Social Organization. There are seven sequentially recurring age sets, called ipinda. One is free to dance, drink, and carry on with age mates but ought to be more circumspect in the company of seniors. Men should not marry the daughters of their age mates. Women are also initiated into age sets, but they take the age-set status of their husbands when they marry. Kipsigis men also belong to patrilineal associations called boriet, which, in the past, served as regiments in times of war. The kokwet is the hub of community life. People call on their fellow kokwet members for mutual aid. Members of the kokwet or of neighboring kokwotinwek also cooperate in public projects such as building schools. Church groups, particularly those formed by Protestant sects, are becoming important forms of association. Church women have organized cooperative groups that crosscut kokwet ties. The social and economic distance between prosperous farmers and those who are less fortunate is growing. The social implications of such differentiation are as yet unclear, but the emergence of a landless or land-poor rural proletariat seems a likely prospect.
Political Organization. Kipsigis place great value on personal autonomy and are reticent to interfere in one another's affairs. Men may be respected for their achievements and admired for their persuasive oratory, but they do not receive consistent support for their positions at public gatherings. Cliques and political factions are ad hoc and unstable. The basic forum of political participation is the kokwet council, which is composed of all adult men within the kokwet. These men appoint a "village elder," who serves as a liaison to the local subchief appointed by the Kenyan government. The subchief or the local chief may call a kokwet meeting to communicate government policy.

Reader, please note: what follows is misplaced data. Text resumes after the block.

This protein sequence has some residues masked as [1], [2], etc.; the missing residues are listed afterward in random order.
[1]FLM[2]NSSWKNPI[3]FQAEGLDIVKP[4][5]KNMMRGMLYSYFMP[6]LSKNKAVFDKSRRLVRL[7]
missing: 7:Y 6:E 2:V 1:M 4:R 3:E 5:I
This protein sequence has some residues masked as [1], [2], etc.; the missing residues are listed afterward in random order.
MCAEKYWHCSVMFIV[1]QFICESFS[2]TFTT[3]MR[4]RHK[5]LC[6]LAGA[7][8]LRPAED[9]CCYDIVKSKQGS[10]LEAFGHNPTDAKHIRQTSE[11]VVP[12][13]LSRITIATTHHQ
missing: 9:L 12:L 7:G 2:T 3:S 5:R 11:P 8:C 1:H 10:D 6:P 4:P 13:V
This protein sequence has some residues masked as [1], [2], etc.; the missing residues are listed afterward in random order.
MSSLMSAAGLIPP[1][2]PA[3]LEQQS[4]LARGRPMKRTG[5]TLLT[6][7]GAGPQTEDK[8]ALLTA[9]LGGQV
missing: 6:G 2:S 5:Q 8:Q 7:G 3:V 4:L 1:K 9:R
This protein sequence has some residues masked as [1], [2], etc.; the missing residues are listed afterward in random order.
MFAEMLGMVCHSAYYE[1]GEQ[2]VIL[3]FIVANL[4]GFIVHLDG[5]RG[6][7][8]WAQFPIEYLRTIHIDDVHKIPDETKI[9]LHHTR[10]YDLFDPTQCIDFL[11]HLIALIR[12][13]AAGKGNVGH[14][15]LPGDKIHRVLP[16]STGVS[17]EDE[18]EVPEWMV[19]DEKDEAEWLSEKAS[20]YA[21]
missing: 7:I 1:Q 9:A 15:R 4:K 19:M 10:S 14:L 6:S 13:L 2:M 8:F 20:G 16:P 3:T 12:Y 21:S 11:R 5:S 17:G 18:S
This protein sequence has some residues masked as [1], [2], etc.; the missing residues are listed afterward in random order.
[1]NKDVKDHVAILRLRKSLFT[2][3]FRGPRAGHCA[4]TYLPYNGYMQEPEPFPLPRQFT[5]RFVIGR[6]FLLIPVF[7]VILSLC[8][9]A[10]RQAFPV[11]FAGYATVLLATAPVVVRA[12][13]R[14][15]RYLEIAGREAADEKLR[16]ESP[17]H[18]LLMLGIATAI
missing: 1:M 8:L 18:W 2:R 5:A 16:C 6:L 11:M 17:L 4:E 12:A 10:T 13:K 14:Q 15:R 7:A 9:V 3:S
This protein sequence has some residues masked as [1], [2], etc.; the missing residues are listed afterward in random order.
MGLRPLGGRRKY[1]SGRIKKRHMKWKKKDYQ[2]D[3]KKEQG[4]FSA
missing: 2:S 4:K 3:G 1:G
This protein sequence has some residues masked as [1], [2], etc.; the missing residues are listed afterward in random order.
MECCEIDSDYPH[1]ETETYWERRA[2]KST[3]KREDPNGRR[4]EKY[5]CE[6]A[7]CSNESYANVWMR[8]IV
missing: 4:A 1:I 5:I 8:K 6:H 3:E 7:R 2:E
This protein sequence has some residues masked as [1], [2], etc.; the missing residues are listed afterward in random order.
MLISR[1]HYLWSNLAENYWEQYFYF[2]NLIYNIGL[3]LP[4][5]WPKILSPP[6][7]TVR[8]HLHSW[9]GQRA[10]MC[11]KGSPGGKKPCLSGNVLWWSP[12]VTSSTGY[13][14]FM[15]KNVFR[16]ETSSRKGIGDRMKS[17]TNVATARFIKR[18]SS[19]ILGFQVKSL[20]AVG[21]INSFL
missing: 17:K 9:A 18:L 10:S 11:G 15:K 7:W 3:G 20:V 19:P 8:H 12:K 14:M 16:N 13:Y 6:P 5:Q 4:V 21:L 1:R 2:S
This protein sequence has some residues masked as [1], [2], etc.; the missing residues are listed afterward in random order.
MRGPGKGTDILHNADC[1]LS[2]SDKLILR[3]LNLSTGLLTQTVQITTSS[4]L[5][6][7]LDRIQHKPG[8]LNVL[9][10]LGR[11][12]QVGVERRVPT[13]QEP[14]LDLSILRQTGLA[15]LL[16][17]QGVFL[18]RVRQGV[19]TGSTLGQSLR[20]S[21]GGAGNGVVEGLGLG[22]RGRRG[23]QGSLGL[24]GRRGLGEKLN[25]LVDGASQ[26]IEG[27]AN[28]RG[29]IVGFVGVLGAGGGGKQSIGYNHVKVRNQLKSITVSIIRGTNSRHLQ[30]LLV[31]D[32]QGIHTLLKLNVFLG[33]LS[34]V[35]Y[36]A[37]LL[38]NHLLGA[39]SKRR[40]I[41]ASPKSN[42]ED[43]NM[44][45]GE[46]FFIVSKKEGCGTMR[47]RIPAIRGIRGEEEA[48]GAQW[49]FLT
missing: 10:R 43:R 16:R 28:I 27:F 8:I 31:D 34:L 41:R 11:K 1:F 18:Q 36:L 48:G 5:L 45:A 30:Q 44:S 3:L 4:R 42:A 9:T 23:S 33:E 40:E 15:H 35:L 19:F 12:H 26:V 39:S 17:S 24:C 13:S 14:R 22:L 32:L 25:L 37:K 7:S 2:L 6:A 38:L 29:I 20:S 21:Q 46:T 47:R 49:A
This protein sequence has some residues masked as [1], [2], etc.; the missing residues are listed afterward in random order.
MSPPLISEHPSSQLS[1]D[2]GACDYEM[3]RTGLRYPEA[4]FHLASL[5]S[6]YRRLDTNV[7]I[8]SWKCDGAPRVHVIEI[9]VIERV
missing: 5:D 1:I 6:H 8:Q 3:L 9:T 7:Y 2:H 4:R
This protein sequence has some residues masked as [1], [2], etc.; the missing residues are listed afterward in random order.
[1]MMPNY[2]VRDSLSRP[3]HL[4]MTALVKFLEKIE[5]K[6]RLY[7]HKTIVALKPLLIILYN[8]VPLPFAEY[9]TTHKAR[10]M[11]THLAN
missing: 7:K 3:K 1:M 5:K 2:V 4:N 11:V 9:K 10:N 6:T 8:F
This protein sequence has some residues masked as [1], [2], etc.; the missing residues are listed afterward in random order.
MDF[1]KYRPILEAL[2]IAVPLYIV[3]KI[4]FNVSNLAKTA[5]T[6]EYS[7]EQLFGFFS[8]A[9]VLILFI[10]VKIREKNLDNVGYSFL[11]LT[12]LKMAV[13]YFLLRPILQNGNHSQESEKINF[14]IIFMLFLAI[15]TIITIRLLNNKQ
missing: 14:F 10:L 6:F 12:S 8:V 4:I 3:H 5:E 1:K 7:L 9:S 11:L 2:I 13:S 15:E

Social Control. Kipsigis place great stock in their notion of respect. A sister respects her brother by dropping her playful attitude toward him once he is initiated. A man respects his mother-in-law by keeping his distance from her. Elders always command respect. Losing one's temper is considered an unfortunate and embarrassing lapse. Angry words are rarely spoken; they may cause physical harm. Serious arguments are mended by a formal apology. The ultimate sanction of serious misconduct is a father s or elder's curse. It is believed that some elders have the power to curse even unknown culprits to death. Criminal conduct is defined by the Kenyan government, and local administration police handle it.
Conflict. In cases of chronic marital discord, a man may send his wife back to her natal home, or she may elect to go herself. Disputes between neighbors involving boundaries, property damage, and the like are heard by the kokwet council. Jealousy or hidden enmity may provoke witchcraft, which can be directed at people or cattle, but witchcraft accusations are rare. Sanctions include shunning or, in extreme cases, banishment. Cattle raiding, a once-popular pursuit of Kipsigis warriors, is no longer tolerated.